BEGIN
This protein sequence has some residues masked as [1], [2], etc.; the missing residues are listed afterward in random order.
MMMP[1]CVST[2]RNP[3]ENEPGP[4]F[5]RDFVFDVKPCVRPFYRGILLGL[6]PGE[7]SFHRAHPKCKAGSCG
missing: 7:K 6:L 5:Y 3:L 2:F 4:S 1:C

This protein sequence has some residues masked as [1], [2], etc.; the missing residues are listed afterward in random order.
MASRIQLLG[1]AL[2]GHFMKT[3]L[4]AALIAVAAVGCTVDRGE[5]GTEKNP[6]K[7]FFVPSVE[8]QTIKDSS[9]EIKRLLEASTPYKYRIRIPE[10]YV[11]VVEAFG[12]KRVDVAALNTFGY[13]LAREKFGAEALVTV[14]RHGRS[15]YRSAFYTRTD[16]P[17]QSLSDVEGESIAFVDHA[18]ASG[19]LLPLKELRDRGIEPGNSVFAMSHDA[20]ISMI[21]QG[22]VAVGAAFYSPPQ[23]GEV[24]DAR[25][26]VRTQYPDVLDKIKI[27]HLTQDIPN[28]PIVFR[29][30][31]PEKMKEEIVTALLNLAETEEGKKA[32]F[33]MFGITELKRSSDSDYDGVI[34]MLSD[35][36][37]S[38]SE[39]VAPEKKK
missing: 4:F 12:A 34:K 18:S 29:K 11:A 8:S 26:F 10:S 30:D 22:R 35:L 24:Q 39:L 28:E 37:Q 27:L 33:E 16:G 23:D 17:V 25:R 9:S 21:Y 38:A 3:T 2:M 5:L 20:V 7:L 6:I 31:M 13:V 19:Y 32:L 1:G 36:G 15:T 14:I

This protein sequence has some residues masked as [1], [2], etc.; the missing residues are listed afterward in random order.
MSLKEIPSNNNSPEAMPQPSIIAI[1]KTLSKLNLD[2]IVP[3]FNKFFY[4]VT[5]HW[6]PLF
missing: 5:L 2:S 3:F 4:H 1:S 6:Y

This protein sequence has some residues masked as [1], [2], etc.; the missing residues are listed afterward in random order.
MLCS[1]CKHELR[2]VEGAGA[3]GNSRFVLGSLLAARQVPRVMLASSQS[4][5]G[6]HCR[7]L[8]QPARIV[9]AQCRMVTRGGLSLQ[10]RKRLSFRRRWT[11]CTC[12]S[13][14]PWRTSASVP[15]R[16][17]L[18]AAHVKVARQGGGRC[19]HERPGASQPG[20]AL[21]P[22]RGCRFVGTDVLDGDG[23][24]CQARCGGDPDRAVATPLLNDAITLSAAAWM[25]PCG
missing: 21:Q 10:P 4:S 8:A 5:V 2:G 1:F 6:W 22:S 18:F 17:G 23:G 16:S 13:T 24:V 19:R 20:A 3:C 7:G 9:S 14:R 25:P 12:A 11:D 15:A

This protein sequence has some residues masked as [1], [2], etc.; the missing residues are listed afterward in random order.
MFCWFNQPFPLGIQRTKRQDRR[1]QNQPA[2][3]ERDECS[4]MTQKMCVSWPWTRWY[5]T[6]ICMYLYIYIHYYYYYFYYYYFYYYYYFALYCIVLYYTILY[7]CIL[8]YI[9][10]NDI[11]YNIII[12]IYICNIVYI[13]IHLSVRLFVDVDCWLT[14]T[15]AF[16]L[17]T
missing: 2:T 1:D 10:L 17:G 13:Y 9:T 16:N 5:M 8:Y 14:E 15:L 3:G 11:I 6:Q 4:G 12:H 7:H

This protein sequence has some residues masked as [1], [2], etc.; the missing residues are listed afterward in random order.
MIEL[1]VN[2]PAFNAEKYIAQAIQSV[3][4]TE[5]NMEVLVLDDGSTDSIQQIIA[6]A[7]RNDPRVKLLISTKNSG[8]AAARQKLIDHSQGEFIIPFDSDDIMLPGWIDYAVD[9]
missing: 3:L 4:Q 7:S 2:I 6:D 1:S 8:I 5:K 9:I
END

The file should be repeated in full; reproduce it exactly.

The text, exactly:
This protein sequence has some residues masked as [1], [2], etc.; the missing residues are listed afterward in random order.
MMMP[1]CVST[2]RNP[3]ENEPGP[4]F[5]RDFVFDVKPCVRPFYRGILLGL[6]PGE[7]SFHRAHPKCKAGSCG
missing: 7:K 6:L 5:Y 3:L 2:F 4:S 1:C

This protein sequence has some residues masked as [1], [2], etc.; the missing residues are listed afterward in random order.
MASRIQLLG[1]AL[2]GHFMKT[3]L[4]AALIAVAAVGCTVDRGE[5]GTEKNP[6]K[7]FFVPSVE[8]QTIKDSS[9]EIKRLLEASTPYKYRIRIPE[10]YV[11]VVEAFG[12]KRVDVAALNTFGY[13]LAREKFGAEALVTV[14]RHGRS[15]YRSAFYTRTD[16]P[17]QSLSDVEGESIAFVDHA[18]ASG[19]LLPLKELRDRGIEPGNSVFAMSHDA[20]ISMI[21]QG[22]VAVGAAFYSPPQ[23]GEV[24]DAR[25][26]VRTQYPDVLDKIKI[27]HLTQDIPN[28]PIVFR[29][30][31]PEKMKEEIVTALLNLAETEEGKKA[32]F[33]MFGITELKRSSDSDYDGVI[34]MLSD[35][36][37]S[38]SE[39]VAPEKKK
missing: 4:F 12:A 34:K 18:S 29:K 11:A 8:S 26:F 10:S 30:D 22:R 35:L 24:Q 39:L 28:E 37:Q 27:L 33:E 16:G 23:D 17:V 25:R 9:S 21:Y 38:A 3:T 2:M 5:L 20:V 7:L 6:I 31:M 13:V 19:Y 32:L 1:G 36:G 15:T 14:I

This protein sequence has some residues masked as [1], [2], etc.; the missing residues are listed afterward in random order.
MSLKEIPSNNNSPEAMPQPSIIAI[1]KTLSKLNLD[2]IVP[3]FNKFFY[4]VT[5]HW[6]PLF
missing: 5:L 2:S 3:F 4:H 1:S 6:Y

This protein sequence has some residues masked as [1], [2], etc.; the missing residues are listed afterward in random order.
MLCS[1]CKHELR[2]VEGAGA[3]GNSRFVLGSLLAARQVPRVMLASSQS[4][5]G[6]HCR[7]L[8]QPARIV[9]AQCRMVTRGGLSLQ[10]RKRLSFRRRWT[11]CTC[12]S[13][14]PWRTSASVP[15]R[16][17]L[18]AAHVKVARQGGGRC[19]HERPGASQPG[20]AL[21]P[22]RGCRFVGTDVLDGDG[23][24]CQARCGGDPDRAVATPLLNDAITLSAAAWM[25]PCG
missing: 21:Q 10:P 4:S 8:A 5:V 2:G 1:F 6:W 22:S 18:F 17:G 23:G 16:S 13:T 24:V 19:R 20:A 3:C 7:G 9:S 14:R 25:P 12:A 11:D 15:A

This protein sequence has some residues masked as [1], [2], etc.; the missing residues are listed afterward in random order.
MFCWFNQPFPLGIQRTKRQDRR[1]QNQPA[2][3]ERDECS[4]MTQKMCVSWPWTRWY[5]T[6]ICMYLYIYIHYYYYYFYYYYFYYYYYFALYCIVLYYTILY[7]CIL[8]YI[9][10]NDI[11]YNIII[12]IYICNIVYI[13]IHLSVRLFVDVDCWLT[14]T[15]AF[16]L[17]T
missing: 2:T 1:D 10:L 17:G 13:Y 9:T 16:N 5:M 8:Y 14:E 15:L 3:G 11:I 6:Q 4:G 12:H 7:H

This protein sequence has some residues masked as [1], [2], etc.; the missing residues are listed afterward in random order.
MIEL[1]VN[2]PAFNAEKYIAQAIQSV[3][4]TE[5]NMEVLVLDDGSTDSIQQIIA[6]A[7]RNDPRVKLLISTKNSG[8]AAARQKLIDHSQGEFIIPFDSDDIMLPGWIDYAVD[9]
missing: 3:L 4:Q 7:S 2:I 6:D 1:S 8:I 5:K 9:I